The age-old (or old-age) mysteries of life

As I get older there are some things that I don’t understand. Certain things just don’t make logical sense to me. Perhaps they should or maybe they are just mysteries.

  • Despite the fact that menopause happened a while back, I still get the urge to eat junk about once a month. Sometimes I even bloat just for old times sake.
  • I cannot check any box that says age 65-74. It just looks gross. I actually lie on surveys. What are they thinking anyway? Why not just say over 60? Sooooo much better!
  • The hair on my head continues to thin and gray but my leg hairs are nice and healthy and dark. What’s with that?
  • Does this look like 60?

    Why are all the cosmetics that are supposed to help with aging skin modeled by very young models? Do they think we would believe that the model is really over 60 but their product made them look sooooo much younger?

  • It seems a lot of “aging” products are directed to 40-year-old women. Why do cosmetic companies think 45 is old. Heck, that’s when you lose your training wheels!
  • Why can’t I remember why I walked into a room but I can vividly remember that my niece ate my chocolate bunny ears 55 years ago?

If you have any answers, I’m all ears — preferably chocolate ears!

 

Photo credit to MemphisTNBuss via Flicker (model) and CALYZNCB via Google (question marks)

21 thoughts on “The age-old (or old-age) mysteries of life

  1. My mum is reading a wonderful book about age related memory loss. Maybe you want to check it out? It’s very light hearted 🙂

    Let me know and I will get the title for you!

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  2. The woman in that pic doesn’t even look 30!
    I solved that shower problem by using Pantene because the conditioner and shampoo bottles are different shapes making it easy for me to tell them apart. The product’s pretty good too!

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  3. Kate, you’ve done it again. Asked age-old questions about old age. I believe advertisers use much younger models for their products because they wouldn’t be able to convince us their products work by using someone who might actually need the product.
    My question is why do they make the print so tiny on products that you need a maginifying glass to read it? Real convenient when I’m in the shower and have trouble telling the difference between shampoo, conditioner or body wash. 🙂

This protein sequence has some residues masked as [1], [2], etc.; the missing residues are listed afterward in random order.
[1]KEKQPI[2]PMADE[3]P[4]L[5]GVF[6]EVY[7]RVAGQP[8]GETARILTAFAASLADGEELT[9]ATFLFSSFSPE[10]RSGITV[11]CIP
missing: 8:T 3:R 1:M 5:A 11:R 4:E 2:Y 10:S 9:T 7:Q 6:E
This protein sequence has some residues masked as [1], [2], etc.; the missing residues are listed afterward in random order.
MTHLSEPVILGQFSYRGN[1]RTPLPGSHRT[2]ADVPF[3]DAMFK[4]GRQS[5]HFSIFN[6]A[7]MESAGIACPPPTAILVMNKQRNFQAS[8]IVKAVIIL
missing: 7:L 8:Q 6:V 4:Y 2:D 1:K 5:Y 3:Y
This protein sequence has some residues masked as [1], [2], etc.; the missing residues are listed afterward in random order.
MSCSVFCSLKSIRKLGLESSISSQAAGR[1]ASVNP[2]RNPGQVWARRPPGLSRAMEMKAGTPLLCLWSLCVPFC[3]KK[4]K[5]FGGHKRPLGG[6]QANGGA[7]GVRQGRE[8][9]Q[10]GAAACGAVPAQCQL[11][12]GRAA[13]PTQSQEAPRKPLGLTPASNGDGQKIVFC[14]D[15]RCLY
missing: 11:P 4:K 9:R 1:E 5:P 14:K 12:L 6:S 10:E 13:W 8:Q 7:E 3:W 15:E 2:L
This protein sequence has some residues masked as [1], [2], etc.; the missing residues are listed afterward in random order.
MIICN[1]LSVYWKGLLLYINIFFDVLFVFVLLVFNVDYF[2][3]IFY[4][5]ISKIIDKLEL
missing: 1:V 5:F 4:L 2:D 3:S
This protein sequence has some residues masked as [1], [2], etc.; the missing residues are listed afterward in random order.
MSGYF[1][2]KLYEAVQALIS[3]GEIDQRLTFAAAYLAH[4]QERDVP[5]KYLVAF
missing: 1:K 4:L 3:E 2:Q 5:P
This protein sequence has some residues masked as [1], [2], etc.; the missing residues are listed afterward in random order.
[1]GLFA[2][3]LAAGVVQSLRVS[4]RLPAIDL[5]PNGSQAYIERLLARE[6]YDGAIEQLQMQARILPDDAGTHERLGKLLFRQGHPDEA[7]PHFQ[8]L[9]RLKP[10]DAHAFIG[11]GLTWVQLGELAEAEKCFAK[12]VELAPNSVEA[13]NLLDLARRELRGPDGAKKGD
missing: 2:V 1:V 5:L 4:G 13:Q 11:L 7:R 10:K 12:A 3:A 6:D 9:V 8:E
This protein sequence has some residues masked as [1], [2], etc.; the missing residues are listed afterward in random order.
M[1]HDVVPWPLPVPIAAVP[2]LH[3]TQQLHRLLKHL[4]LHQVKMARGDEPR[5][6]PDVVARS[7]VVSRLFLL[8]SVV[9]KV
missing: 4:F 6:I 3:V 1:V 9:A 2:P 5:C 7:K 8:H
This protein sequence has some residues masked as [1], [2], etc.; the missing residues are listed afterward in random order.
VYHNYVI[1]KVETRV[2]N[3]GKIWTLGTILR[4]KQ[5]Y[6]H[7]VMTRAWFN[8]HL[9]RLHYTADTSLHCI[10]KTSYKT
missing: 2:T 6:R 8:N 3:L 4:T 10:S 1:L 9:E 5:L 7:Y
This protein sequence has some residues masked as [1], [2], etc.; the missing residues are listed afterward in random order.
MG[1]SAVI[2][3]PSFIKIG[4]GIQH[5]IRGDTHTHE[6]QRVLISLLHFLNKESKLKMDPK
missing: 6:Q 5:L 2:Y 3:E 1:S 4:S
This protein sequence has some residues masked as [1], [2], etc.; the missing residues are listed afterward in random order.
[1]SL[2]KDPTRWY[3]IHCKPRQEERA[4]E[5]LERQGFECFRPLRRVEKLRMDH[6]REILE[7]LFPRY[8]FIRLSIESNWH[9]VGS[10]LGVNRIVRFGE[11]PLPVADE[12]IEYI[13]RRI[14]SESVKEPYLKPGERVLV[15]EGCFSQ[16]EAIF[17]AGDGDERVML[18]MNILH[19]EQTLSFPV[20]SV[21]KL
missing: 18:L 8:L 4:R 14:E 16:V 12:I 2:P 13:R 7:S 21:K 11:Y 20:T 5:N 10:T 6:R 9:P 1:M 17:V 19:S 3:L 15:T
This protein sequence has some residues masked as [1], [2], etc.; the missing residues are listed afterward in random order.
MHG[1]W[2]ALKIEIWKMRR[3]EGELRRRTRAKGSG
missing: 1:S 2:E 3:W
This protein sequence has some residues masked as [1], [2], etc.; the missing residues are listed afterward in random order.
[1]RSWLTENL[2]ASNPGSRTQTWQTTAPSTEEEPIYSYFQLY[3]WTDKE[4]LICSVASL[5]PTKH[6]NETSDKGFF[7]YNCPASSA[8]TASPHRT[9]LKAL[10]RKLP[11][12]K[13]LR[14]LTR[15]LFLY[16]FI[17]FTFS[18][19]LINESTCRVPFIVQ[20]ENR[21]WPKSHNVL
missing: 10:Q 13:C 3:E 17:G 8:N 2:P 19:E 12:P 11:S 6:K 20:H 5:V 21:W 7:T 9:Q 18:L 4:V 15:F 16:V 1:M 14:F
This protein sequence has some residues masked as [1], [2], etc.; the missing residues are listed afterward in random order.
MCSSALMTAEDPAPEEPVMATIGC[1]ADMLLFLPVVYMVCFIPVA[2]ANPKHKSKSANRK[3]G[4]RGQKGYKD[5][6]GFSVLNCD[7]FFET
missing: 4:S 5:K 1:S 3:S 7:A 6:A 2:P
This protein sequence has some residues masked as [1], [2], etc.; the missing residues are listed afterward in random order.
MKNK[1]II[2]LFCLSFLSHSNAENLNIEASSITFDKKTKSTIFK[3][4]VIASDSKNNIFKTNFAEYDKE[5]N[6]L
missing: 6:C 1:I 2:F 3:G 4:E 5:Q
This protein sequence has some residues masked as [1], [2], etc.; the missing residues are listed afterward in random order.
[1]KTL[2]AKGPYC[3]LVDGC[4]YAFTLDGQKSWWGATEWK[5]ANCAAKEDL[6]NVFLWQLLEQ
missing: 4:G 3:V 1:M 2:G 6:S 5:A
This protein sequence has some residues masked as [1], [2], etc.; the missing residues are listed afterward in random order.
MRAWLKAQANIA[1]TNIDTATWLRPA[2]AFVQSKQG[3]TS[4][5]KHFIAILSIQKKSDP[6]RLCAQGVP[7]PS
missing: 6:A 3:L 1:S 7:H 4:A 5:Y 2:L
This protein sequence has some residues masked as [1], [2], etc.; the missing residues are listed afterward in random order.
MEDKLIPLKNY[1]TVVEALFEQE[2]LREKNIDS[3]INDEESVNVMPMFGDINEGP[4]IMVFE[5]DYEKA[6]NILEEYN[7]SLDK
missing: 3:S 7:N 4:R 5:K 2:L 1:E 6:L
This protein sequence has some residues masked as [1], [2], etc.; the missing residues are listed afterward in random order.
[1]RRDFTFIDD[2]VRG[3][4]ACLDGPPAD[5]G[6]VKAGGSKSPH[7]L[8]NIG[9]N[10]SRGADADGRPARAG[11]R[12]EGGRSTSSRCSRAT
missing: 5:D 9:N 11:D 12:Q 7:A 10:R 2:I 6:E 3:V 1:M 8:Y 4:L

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    • Oh my! You hit on another sore spot. I have purchased a magnifying lamp because I can’t see instructions on pills and other products. I don’t use the same brand for the shampoo and conditioner so I can tell them apart. We need to get some older people in product testing!

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  4. Too good…especially about those “age defying” cosmetic product models. Easy for them to defy again…they aren’t old…as you so aptly point out. You’ve nailed it once again!

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  5. And when you know some of the models are as young as 16 yrs. It’s no wonder women in their 30’s and 40’s worry they look old – just stupid brainwashing by marketing for products. So harmful.
    (I feel like wearing a T-shirt that says “I made it this far – and you should aspire to be look this good at this age.”)
    You can say I’m off my rocker – but having fun.
    GREAT post

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    • Being off your rocker is not a bad thing. It makes you interesting. As Snoring Dog said even when they use older models (think Diane Keaton) they airbrush the photos so she looks like she’s 30. Too bad there isn’t an airbrush for life in general.

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  6. And even when they use older models to show off anti-aging cosmetics, they’ve airbrushed the wrinkles out of their faces after photographing them! I say pay no attention to the number that is your age. And don’t let people remind you what it is!

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  7. I have always wondered why they use 20 and 30 something models to model anti-aging creams and cosmetics. Those women don’t need them and anyone old enough to feel the need to buy those products isn’t stupid enough to think that it will make them look like a 20 year old.

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  8. My beauty secret is to not wear my glasses anywhere near fluorescent lights, and often not in m own bathroom. I am very good at denial! Your observations tell me that you are more grounded in reality than I am. How’s that working for ya? 🙂 Debra

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